Two-Year Paid Opportunities: ACLS Public Fellows Program

Application due: March 2018 (Date TBA)

Most of us know of ACLS as a great source of academic funding, but fewer are aware that the organization is working to help recent graduates get started in non-academic careers as well. One of the most exciting of these opportunities is the Mellon/ACLS Public Fellows program. This initiative matches recent PhDs to two-year paid positions (with benefits) in non-academic settings. Placements range across a variety of well-known non-profits and government organizations, located nationwide. Whether you are planning to defend this year, or have received your PhD within the last four years, the Public Fellows program might provide the opening you are looking for. Check out the program website for more details.

And, as always, be sure to keep ACLS in mind for dissertation travel and writing fellowships as well!

 

Summer Quarter Update, Fellowships and more…

Hopefully this finds you all enjoying a beautiful summer wherever you are: writing, researching, learning new skills, and getting some well deserved R&R.

Over the next few months, the History Gradline Website will be going through a redesign to better serve you in your career development and professionalization goals. This will include a more comprehensive list of funding and internship opportunities. Please email any suggestions, requests, or concerns you have to uwhistoryfunding@gmail.com.

In the meantime, continue reading for announcements on some upcoming deadlines for funding and teaching, as well as a new grad student profile featuring PhD student, Quin’Nita Cobbins.

imag0614Grad Student Profile: Quin’Nita Cobbins

PhD candidate Quin‘Nita Cobbins serves as the webmaster for BlackPast.org, the largest online African American and Global African reference center that provides free and accessible information to millions of people across the globe. In this grad student profile, she discusses her work on the website, the meaningful engagements with the public it facilitates, and the new perspective it has given her on her own work. Read all about Quin’Nita’s work on BlackPast.org here.

 
Continue Reading for fellowships and other announcements. Continue reading “Summer Quarter Update, Fellowships and more…”

Grad Student Profile: Ross Coen

The Mangels Fellowship: Reaching Broader Publics Inside the University and Beyond

Coen-with-Labels-200x300Ross Coen was selected as the Mangels fellow for the 2015-2016 academic year. In this grad student profile, Ross talks about the work he did as a part of the fellowship, and how this work has contributed to his growth as a scholar.

Could you begin with a little background information? What is the Mangels fellowship, and what did you do with it? How did you choose these particular projects, and how did you approach the various groups about working with them?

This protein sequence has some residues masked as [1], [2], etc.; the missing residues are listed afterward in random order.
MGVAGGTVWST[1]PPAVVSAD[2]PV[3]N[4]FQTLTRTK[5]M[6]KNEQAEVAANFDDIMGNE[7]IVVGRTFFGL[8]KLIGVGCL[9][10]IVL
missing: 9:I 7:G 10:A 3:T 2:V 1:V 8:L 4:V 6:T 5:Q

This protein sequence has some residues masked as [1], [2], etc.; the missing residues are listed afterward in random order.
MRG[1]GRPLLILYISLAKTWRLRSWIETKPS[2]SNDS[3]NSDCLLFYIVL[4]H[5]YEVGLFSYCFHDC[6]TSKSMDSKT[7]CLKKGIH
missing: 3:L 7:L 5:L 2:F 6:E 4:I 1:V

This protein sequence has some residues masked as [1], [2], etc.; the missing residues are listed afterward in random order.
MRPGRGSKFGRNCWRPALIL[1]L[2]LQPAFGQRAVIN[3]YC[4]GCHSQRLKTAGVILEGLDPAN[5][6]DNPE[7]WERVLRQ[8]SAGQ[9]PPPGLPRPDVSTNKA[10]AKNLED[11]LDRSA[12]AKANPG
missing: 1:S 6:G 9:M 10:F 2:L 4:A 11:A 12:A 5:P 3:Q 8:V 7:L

The John and Mary Ann Mangels Public History Fellowship provides funding for PhD students who are interested in working with libraries, museums, schools, and other institutions that serve the public. The goal of the fellowship is to support students so that they’re able to bring history to the general public in an accessible, non-academic format. Continue reading “Grad Student Profile: Ross Coen”

In and Out of Academia: Non-Academic Career Path and Possibilities

May 23rd, 12-1:30 pm
Thompson 317
What can one do with a Ph.D. in Humanities or Social Sciences outside of academia? Is it possible to move in and out of academia? 

Join UW alum Joseph Bernardo in a discussion on graduate school and taking a non-academic career path. Joseph earned his PhD in History at the University of Washington in 2014. He currently works as a Research Associate for the Office of Intercultural Affairs at Loyola Marymount University, researching and developing projects and policies aimed at increasing institutional diversity.

Find more information on his upcoming talk here.

PAID Summer Internships, American Society for Environmental History

Application due: May 31, 2016

The American Society for Environmental History is offering two paid summer internships to graduate students in the Seattle area. One involves historical research for a private company developing a mobile app and the other involves historical research for an NGO.

Each internship is for a 4-8 week period during the summer for a $3,000 stipend. This is a great opportunity for those of you still looking for summer funding.

See the website for more information.

Career Diversity Brown Bag

THIS FRIDAY, 12-1:00
SMITH 320

Amanda Swain,
A PhD’s Journey on Multiple Career Paths

Please join UW alum Amanda Swain for a discussion on finding your path after grad school

Amanda received her PhD in Russian and East European History from the University of Washington in 2013. She now serves as the associate director of University of California, Irvine’s humanities center. Amanda will talk about her own career path, as well as ways graduate students can shape their post-PhD future and thrive in multiple career paths.

Swain talk

GPSS Travel Grants

Application due: April 22, 2016

The GPSS Travel Grant Spring 2016 application is now open. GPSS travel grants support graduate student travel for conferences in the US and abroad. Recipients will receive $300 for domestic travel and $500 for conferences abroad.

To be eligible for the Spring funding round, conferences must take place between May 7-August 31, 2016. Students attending conferences between July 15-November 4 are encouraged to apply during the Summer funding round (applications due August 1st but awards must be made before the conference date).

See GPSS funding website for more information.